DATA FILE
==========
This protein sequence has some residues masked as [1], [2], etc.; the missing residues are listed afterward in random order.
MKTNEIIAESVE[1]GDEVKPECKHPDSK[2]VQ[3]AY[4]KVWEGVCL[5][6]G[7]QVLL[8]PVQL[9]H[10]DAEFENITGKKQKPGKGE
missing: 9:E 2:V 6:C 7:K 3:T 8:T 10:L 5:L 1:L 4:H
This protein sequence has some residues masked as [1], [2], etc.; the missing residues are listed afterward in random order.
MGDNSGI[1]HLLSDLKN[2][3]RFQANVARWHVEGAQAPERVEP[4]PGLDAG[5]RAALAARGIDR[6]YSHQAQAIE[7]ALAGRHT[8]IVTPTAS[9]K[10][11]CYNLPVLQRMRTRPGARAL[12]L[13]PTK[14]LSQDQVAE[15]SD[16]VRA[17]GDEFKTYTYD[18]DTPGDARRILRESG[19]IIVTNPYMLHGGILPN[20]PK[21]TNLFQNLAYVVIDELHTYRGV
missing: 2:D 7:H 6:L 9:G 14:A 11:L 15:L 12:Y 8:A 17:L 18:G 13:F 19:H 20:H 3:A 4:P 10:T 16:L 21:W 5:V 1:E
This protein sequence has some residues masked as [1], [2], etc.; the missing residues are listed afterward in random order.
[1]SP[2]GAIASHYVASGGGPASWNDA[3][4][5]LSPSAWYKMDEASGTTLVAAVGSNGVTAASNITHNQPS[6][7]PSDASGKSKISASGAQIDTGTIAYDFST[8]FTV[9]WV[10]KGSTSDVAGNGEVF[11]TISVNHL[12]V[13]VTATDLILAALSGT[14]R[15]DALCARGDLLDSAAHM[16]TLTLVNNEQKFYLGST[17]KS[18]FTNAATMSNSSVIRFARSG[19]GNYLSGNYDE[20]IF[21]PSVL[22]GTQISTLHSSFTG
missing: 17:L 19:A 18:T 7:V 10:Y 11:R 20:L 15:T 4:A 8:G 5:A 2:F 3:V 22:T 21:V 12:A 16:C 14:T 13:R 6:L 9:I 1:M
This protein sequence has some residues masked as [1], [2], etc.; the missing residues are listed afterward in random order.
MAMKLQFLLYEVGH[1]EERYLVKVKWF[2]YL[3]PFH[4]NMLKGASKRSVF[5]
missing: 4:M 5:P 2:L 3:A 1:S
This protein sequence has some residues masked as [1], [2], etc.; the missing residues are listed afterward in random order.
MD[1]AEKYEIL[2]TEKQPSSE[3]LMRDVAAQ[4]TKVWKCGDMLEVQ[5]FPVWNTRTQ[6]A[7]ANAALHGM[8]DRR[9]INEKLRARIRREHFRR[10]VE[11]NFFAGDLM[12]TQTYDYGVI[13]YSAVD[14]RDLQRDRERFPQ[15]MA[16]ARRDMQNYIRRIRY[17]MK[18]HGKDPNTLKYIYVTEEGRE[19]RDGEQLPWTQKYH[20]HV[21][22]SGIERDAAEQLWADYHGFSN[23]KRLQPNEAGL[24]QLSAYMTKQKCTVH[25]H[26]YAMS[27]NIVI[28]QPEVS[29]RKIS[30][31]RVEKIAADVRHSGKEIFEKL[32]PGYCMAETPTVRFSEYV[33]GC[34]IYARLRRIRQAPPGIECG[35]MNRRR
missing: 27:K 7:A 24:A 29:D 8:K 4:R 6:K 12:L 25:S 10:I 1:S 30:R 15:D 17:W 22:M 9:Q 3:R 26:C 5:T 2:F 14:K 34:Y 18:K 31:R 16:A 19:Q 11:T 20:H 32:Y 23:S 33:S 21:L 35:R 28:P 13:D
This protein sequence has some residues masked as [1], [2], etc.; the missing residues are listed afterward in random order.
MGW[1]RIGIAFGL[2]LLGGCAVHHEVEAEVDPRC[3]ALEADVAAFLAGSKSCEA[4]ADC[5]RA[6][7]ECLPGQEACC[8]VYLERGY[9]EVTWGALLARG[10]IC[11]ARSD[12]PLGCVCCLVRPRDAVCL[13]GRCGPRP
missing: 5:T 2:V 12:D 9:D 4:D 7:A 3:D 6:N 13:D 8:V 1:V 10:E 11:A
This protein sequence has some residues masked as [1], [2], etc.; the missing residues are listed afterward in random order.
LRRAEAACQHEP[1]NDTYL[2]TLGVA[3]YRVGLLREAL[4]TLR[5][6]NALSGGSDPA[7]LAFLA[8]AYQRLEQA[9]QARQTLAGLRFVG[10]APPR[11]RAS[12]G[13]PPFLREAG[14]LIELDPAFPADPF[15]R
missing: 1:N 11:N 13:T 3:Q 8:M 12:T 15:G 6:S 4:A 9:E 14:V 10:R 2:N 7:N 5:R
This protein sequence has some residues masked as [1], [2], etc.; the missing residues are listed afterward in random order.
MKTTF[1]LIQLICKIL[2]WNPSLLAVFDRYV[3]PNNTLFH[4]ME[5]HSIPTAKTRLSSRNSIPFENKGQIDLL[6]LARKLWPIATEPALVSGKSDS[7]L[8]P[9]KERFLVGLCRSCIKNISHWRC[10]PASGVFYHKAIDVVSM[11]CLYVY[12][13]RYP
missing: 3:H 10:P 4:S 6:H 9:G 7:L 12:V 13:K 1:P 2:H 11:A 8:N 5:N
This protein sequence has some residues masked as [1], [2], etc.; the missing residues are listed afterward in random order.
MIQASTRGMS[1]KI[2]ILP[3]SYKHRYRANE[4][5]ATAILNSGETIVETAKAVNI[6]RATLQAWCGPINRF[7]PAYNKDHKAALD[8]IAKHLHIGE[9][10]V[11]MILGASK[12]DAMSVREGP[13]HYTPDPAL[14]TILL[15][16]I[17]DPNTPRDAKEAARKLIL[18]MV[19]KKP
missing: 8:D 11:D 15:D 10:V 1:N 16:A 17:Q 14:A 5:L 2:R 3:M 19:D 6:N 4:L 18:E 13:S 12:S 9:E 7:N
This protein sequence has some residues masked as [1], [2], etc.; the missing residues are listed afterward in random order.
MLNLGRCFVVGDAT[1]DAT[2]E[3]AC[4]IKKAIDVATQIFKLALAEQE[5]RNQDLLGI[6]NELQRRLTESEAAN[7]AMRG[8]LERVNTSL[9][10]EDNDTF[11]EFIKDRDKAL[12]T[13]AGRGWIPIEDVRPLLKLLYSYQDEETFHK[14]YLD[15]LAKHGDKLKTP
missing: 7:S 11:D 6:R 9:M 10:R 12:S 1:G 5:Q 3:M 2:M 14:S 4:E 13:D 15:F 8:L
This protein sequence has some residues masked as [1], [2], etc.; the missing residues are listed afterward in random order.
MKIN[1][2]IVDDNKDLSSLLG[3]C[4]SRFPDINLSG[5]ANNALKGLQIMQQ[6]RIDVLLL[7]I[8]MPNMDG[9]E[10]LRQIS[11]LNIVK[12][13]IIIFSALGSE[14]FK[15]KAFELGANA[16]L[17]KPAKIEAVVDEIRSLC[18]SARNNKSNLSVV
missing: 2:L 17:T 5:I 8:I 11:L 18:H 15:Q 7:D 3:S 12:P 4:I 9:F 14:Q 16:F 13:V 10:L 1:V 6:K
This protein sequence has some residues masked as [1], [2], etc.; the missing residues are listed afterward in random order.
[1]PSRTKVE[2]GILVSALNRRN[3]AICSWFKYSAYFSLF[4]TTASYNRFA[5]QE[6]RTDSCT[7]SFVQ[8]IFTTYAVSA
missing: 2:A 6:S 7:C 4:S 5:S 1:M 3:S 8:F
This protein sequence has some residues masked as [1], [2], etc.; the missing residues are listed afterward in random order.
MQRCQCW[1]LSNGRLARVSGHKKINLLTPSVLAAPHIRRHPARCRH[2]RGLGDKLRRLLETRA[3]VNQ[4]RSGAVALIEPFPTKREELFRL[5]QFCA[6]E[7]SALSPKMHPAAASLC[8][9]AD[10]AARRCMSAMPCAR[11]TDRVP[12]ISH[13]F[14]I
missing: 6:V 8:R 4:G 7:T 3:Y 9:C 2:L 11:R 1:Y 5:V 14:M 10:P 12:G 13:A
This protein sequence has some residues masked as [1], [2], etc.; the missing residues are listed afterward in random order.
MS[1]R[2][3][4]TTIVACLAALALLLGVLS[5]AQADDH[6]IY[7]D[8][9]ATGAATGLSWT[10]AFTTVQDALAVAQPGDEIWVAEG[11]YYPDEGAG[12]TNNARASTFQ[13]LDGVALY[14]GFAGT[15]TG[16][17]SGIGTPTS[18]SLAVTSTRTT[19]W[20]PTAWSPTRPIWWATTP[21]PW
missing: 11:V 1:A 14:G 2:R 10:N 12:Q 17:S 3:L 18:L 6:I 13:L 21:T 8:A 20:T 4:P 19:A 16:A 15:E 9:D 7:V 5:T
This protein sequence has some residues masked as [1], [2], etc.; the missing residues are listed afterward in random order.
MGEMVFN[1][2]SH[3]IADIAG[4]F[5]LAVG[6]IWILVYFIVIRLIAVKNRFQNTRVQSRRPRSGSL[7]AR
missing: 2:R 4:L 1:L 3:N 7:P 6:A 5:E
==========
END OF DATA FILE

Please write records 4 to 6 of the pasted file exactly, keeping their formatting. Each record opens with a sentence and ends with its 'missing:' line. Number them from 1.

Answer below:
This protein sequence has some residues masked as [1], [2], etc.; the missing residues are listed afterward in random order.
MAMKLQFLLYEVGH[1]EERYLVKVKWF[2]YL[3]PFH[4]NMLKGASKRSVF[5]
missing: 4:M 5:P 2:L 3:A 1:S
This protein sequence has some residues masked as [1], [2], etc.; the missing residues are listed afterward in random order.
MD[1]AEKYEIL[2]TEKQPSSE[3]LMRDVAAQ[4]TKVWKCGDMLEVQ[5]FPVWNTRTQ[6]A[7]ANAALHGM[8]DRR[9]INEKLRARIRREHFRR[10]VE[11]NFFAGDLM[12]TQTYDYGVI[13]YSAVD[14]RDLQRDRERFPQ[15]MA[16]ARRDMQNYIRRIRY[17]MK[18]HGKDPNTLKYIYVTEEGRE[19]RDGEQLPWTQKYH[20]HV[21][22]SGIERDAAEQLWADYHGFSN[23]KRLQPNEAGL[24]QLSAYMTKQKCTVH[25]H[26]YAMS[27]NIVI[28]QPEVS[29]RKIS[30][31]RVEKIAADVRHSGKEIFEKL[32]PGYCMAETPTVRFSEYV[33]GC[34]IYARLRRIRQAPPGIECG[35]MNRRR
missing: 27:K 7:A 24:A 29:D 8:K 4:R 6:K 12:L 25:S 10:I 1:S 30:R 15:D 17:W 22:M 9:Q 3:R 26:C 5:T 2:F 14:K 34:Y 18:K 31:R 16:A 19:Q 11:T 20:H 32:Y 23:S 33:S 21:L 35:R 28:P 13:D
This protein sequence has some residues masked as [1], [2], etc.; the missing residues are listed afterward in random order.
MGW[1]RIGIAFGL[2]LLGGCAVHHEVEAEVDPRC[3]ALEADVAAFLAGSKSCEA[4]ADC[5]RA[6][7]ECLPGQEACC[8]VYLERGY[9]EVTWGALLARG[10]IC[11]ARSD[12]PLGCVCCLVRPRDAVCL[13]GRCGPRP
missing: 5:T 2:V 12:D 9:D 4:D 7:A 3:D 6:N 13:D 8:V 1:V 10:E 11:A